For conservatives, Ronald Reagan's foreign policy has produced much surprise but little delight. His fourth and, one prays, final summit is a suitable occasion for conservatives to look back with bewilderment and ahead with trepidation.
It is true, as some Europeans argue, that conditions are better in Europe, the region that remains the decisive prize in the East-West contest. Just 15 years ago there still were two dictatorships in Western Europe (both in the Iberian peninsula), terrorists seemed able to destabilize Italy and perhaps West Germany, and ''Eurocommunism'' seemed the wave of the future. Today the dictatorships are gone, terrorists cannot be decisive anywhere, and communist parties are withering away. But Reagan administration policies had little to do with any of this.
Furthermore, it is arguable that Reagan will leave U.S. security as precarious as it was in 1980. This is so for three reasons:
First, his deficits, combined with his success in making low taxes the crux of contemporary conservatism, have put in place a decade -- at least -- of pressure against defense spending. That pressure already has pushed defense spending into decline, in real terms, since 1985.
Second, Reagan's rhetoric has accelerated the nation's intellectual disarmament. In his seventh and eighth years, he has declared the Cold War over. He has done this by declaring that the Soviet regime had been readily transformed for the better by the sudden, inexplicable capture of it by a man (Mikhail Gorbachev) who supposedly is opposed to its 70-year-old expansionist tendency and rationale. That statement was bad enough.
But worse was Reagan's statement that the Soviet regime's inherent tendencies were not radically wrong until the regime was hijacked by Stalin. Stalin, said Reagan, was not, as conservatives believe, an intensification of Lenin, but was merely an aberration.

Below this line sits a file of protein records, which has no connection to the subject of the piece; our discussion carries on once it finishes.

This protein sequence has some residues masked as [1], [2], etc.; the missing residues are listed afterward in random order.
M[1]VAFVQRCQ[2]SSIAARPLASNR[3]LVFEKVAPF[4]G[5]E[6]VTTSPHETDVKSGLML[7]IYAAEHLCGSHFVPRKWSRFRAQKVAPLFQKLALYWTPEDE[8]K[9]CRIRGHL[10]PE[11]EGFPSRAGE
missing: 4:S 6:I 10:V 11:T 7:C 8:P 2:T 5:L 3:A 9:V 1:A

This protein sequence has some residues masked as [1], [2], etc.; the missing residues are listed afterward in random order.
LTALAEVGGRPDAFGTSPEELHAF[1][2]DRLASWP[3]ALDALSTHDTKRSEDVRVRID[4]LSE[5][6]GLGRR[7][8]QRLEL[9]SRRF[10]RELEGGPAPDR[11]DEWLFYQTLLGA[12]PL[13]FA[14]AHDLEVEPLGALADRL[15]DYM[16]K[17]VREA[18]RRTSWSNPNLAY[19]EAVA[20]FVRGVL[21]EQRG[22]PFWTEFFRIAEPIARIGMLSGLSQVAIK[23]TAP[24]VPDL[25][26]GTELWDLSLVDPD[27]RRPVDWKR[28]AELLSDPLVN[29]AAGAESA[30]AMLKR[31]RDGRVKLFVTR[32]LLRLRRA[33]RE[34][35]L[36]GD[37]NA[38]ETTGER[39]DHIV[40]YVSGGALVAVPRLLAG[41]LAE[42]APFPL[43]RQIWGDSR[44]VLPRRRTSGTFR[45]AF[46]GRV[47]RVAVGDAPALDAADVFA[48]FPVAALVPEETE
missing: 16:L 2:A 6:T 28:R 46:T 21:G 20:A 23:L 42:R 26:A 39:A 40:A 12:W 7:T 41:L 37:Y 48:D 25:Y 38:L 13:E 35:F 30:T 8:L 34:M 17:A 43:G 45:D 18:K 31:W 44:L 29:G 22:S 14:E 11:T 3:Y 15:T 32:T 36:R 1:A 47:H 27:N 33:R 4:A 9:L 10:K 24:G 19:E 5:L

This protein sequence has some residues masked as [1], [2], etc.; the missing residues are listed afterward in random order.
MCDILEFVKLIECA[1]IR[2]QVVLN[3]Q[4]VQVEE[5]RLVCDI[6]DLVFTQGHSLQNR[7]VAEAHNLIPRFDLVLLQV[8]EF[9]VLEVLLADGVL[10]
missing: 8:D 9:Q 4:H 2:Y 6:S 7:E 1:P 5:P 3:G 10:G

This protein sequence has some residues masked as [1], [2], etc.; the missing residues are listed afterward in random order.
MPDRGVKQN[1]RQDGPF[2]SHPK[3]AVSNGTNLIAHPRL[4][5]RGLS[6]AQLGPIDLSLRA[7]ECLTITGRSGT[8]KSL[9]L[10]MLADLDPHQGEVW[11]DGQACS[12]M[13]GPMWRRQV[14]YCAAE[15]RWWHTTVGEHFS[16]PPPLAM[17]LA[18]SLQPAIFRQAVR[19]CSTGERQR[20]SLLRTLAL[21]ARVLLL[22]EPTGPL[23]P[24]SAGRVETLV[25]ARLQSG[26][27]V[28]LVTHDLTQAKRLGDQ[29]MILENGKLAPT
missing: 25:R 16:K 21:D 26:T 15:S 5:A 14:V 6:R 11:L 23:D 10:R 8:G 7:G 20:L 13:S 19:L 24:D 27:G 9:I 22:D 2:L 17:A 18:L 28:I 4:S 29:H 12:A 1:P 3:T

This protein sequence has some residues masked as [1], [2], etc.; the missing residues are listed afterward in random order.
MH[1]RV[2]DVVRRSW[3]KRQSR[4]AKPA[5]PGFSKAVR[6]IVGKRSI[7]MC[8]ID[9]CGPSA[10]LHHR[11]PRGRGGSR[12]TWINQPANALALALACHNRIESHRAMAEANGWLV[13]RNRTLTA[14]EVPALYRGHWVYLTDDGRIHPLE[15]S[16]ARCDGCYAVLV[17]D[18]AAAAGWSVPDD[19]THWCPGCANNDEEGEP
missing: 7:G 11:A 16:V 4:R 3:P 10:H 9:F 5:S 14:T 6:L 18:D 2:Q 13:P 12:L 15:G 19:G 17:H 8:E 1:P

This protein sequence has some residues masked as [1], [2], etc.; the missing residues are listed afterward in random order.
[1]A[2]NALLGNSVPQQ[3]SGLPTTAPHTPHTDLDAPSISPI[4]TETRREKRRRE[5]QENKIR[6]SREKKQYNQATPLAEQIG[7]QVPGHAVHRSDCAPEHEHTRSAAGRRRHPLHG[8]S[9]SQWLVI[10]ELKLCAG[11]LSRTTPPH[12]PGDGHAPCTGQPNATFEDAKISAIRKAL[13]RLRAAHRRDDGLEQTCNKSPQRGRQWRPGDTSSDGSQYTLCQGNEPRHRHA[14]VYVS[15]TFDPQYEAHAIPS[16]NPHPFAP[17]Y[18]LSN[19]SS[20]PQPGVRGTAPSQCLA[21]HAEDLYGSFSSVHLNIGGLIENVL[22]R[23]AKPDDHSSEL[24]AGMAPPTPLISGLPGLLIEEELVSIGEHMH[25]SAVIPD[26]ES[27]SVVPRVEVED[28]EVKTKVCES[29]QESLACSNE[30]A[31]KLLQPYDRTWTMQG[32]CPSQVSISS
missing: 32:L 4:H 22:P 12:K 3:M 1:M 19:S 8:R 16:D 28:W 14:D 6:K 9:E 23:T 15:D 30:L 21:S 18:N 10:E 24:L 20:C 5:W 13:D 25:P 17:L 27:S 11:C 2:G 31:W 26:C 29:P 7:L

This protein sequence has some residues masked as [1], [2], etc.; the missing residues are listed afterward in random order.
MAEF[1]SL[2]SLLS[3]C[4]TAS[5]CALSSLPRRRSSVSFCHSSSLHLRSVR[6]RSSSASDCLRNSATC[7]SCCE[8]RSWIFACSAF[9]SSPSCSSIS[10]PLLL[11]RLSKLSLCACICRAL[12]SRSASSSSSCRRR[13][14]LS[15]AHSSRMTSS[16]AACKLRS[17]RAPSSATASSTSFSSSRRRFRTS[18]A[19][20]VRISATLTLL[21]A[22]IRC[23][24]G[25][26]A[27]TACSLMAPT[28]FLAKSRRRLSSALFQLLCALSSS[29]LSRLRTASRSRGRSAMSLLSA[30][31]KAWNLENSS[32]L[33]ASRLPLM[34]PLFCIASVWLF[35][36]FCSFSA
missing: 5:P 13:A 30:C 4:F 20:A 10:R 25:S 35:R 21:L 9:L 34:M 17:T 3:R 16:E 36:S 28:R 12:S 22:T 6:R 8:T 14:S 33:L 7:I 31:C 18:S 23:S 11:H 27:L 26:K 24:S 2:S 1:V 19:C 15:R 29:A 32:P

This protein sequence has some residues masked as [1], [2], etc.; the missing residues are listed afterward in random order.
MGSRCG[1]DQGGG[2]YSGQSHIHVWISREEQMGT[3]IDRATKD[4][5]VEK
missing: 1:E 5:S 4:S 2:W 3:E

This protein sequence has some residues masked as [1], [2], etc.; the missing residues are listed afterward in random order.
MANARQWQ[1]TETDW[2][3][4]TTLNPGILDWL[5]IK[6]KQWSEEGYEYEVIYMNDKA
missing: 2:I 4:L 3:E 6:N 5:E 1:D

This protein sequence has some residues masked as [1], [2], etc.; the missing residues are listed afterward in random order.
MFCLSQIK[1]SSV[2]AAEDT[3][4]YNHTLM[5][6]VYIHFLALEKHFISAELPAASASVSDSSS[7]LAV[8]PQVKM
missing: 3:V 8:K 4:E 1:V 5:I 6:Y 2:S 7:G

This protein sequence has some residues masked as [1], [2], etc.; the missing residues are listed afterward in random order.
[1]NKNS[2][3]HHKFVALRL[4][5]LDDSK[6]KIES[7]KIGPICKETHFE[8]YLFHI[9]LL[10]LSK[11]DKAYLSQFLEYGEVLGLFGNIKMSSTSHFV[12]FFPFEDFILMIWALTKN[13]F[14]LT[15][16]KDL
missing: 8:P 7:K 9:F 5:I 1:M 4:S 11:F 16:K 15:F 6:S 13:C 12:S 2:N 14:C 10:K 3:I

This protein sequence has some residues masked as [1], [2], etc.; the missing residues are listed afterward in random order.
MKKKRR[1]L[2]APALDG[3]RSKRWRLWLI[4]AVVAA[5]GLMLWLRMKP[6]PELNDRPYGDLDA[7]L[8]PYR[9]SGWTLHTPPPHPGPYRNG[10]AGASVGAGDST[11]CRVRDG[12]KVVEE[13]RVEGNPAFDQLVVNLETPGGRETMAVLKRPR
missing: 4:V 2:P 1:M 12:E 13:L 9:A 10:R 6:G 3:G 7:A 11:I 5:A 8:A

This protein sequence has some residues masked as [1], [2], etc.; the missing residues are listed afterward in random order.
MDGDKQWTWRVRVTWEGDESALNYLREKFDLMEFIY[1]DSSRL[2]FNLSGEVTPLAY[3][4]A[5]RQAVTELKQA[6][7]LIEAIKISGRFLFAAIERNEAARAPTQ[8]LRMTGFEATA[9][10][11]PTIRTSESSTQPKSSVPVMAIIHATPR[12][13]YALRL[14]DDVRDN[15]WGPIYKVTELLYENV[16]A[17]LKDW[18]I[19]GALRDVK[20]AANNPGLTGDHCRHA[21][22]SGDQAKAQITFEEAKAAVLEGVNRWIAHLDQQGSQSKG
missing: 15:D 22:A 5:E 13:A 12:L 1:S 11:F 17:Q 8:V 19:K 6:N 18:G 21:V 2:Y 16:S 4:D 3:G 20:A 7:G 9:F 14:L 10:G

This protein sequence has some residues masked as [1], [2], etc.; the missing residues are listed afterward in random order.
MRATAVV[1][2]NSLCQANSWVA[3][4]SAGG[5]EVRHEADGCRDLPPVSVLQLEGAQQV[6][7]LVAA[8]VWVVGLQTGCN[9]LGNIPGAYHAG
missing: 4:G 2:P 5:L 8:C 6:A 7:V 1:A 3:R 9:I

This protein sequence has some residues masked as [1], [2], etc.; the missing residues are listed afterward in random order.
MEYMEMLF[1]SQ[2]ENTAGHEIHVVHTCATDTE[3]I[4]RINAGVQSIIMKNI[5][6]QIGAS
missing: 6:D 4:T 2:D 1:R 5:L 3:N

Third, by succumbing so fully to the arms control chimera, Reagan made it impossible to conduct a coherent conservative foreign policy. Indeed, a case can be made for the proposition that, thinking only of U.S.-Soviet relations, a Dukakis presidency might be preferable to a Bush presidency of more Reaganism.
To allay foreign and domestic doubts about a Democratic president, and because he favors enhanced conventional forces, which are expensive, President Dukakis might propose a modest -- say, 2 percent -- increase in defense. George Bush might also. But a Democratic Congress, which is a certainty, would give a Democratic president his defense budget. It would cut Bush's.
Furthermore, when there is a Democratic president, it is possible to have cohesive conservative opposition to at least some arms control excesses. When a Republican is president, such opposition is impossible. The Soviet invasion of Afghanistan may have been President Carter's pretext for withdrawing SALT II from Senate consideration. However, a sufficient reason for withdrawal was a block of at least 34 votes against it, enough to defeat it. A Democratic president was a necessary condition for such opposition, which is almost entirely Republican.
There is no reason to doubt that Bush would be as ready as Michael Dukakis is, or as ready as Reagan has been, to make arms control agreements the controlling aspiration of U.S. policy. That aspiration makes a coherent conservative foreign policy impossible, for reasons explained in Commentary magazine by Mary Eberstadt, a member of the State Department Policy Planning Staff between 1985 and 1987.
Consider, she says, the collapse of administration policy regarding Nicaragua. By 1987, the administration clearly was ready to make arms control the altar on which anything else would be sacrificed. By summer 1987, the contras were a sacrifice.
The argument for contra aid was grounded in an ominous interpretation of Soviet intentions in the world. By the end of 1987, the administration had abandoned the interpretation (had it ever been more than rote even to Reagan?) of the Soviet Union as possessing dangerous hegemonic aspirations.
Absent a connection with such aspirations, it does not matter all that much if there are, as Secretary of State Shultz has warned that there will be, ''two, three, many Nicaraguas.'' Administration rhetoric about the peril of an unchecked Nicaragua was refuted by administration rhetoric about the new, transforming Soviet leadership that the administration assures us is searching for accommodation, as demonstrated in the arms control ''process.''
Either the arms control fixation or the contras had to go. The contras are gone. Noriega is not. These facts testify to the impotence, bred by incoherence, of Reagan's foreign policy.